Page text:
Scandinavian Air Ambulance has been awarded a new contract by the Norwegian government to provide communities across Norway with vital air ambulance support, parent company Babcock reports.
The six-year deal, with options to extend to 11 years, has a value of around £500 million, said the firm. It will see Babcock operate 11 specialist fixed-wing aircraft, including a Citation Latitude jet, giving patients critical access to specialist healthcare centres nationwide, particularly those in the north of the country.
Babcock said the planes will become operational when the contract commences in 2019. Each will be fitted out with custom-designed medical interiors, featuring hospital-standard equipment. They will form a key part of Norway’s overall healthcare infrastructure, where hospitals are increasingly developing specialist skills and capabilities for particular areas of treatment, said the company.
In a statement, Babcock said: “The introduction of a jet aircraft is a new development for the service and will dramatically reduce patient transfer times, allowing for direct patient flights across the whole of the country for the first time.” Babcock predicts the contract will create or sustain up to 100 jobs across seven Norwegian air bases – five in the north of the country, one on the west coast and one in Oslo.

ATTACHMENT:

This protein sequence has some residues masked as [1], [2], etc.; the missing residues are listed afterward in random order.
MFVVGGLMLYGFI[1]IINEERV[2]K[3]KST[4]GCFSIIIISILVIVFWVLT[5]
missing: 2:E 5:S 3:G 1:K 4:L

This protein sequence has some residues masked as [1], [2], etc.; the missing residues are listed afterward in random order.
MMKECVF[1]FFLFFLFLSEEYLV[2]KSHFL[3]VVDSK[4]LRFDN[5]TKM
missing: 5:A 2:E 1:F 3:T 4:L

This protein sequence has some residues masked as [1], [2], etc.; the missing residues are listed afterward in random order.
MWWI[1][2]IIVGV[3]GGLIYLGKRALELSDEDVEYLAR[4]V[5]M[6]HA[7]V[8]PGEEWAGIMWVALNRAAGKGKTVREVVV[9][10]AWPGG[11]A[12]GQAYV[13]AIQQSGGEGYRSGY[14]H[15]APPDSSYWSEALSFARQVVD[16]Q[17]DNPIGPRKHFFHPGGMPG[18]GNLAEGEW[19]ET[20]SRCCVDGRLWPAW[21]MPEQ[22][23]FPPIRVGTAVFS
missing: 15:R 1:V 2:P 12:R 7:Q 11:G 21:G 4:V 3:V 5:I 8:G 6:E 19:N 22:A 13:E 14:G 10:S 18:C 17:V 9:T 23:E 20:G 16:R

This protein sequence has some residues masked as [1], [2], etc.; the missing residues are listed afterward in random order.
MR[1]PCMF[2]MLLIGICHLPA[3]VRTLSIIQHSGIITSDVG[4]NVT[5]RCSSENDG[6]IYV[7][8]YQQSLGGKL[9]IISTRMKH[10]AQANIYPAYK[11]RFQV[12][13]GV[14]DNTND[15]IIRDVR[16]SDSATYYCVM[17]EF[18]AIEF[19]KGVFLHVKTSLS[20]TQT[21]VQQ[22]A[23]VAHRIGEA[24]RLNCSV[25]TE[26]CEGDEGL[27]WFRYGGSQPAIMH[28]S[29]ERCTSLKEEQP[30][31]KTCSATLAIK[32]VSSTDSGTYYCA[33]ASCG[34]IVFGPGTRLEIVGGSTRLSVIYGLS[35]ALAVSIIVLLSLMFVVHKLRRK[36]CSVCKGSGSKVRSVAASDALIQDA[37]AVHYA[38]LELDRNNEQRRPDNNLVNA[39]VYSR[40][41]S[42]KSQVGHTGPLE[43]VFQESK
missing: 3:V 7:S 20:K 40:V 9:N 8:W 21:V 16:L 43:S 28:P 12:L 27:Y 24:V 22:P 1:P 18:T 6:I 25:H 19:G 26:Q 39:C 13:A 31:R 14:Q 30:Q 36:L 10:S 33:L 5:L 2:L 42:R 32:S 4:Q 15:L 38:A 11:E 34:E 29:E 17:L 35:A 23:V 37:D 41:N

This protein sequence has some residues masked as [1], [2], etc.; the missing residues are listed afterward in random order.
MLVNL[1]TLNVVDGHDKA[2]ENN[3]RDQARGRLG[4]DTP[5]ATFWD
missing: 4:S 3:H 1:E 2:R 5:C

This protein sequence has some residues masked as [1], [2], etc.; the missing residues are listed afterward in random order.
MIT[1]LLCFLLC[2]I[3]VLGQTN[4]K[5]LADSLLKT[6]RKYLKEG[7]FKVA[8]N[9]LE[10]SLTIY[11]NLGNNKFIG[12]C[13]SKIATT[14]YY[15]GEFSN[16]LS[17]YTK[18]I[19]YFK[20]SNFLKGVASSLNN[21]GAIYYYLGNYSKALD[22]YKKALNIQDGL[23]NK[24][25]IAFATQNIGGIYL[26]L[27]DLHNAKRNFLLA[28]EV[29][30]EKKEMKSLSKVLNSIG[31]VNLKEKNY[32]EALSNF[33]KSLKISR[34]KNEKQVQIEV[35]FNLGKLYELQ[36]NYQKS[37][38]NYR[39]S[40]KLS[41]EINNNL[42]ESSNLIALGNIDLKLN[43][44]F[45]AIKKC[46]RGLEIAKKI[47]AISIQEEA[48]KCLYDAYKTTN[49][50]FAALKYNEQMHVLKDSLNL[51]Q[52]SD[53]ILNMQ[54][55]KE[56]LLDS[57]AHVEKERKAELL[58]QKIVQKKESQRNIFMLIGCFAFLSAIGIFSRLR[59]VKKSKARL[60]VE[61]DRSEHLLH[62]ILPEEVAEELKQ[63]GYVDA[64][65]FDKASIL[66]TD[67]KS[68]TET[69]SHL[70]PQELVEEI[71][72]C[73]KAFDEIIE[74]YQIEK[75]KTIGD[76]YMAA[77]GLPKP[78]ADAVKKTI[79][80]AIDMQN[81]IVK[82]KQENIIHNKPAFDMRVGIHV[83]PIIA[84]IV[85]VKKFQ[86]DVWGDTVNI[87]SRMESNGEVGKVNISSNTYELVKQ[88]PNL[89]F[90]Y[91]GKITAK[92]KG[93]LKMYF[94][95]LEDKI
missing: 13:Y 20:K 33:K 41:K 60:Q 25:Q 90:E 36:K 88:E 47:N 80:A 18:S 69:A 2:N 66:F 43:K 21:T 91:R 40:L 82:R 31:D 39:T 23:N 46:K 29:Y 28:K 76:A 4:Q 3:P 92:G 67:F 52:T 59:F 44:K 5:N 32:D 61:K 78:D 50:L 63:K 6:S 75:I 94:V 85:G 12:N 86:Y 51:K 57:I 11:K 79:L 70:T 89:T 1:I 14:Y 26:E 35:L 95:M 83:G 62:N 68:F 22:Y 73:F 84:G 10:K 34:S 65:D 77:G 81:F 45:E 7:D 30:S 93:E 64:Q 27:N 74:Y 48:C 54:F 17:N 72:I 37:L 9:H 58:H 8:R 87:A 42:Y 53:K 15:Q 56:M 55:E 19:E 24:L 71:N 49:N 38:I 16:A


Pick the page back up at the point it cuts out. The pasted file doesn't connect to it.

Marius Hansen of Babcock Scandinavian Air Ambulance said: “We are proud to have been selected to deliver this critical aspect of Norway’s healthcare infrastructure. As hospitals become specialised centres of medical excellence, it is more important than ever to have a trusted system in place to transport patients swiftly and safely, with expert care, to where they can receive the best possible medical attention. This contract comes with a tremendous responsibility and will draw on the years of experience we have in delivering critical patient air ambulance care across Scandinavia.”
The geography of the north of Norway, and in particular the archipelago of Svalbard, mean a fleet of fixed-wing aircraft are best suited to provide fast and efficient patient transport, said the firm.
Hansen added: “By introducing a jet for the first time, we will dramatically reduce the time it will take to transport patients to the right hospitals. It is not only faster in flight, but it has improved range, too. This means we can provide direct flights for the first time, dramatically reducing the time it takes to move a patient to a specialist care unit – no matter where in the country they are.”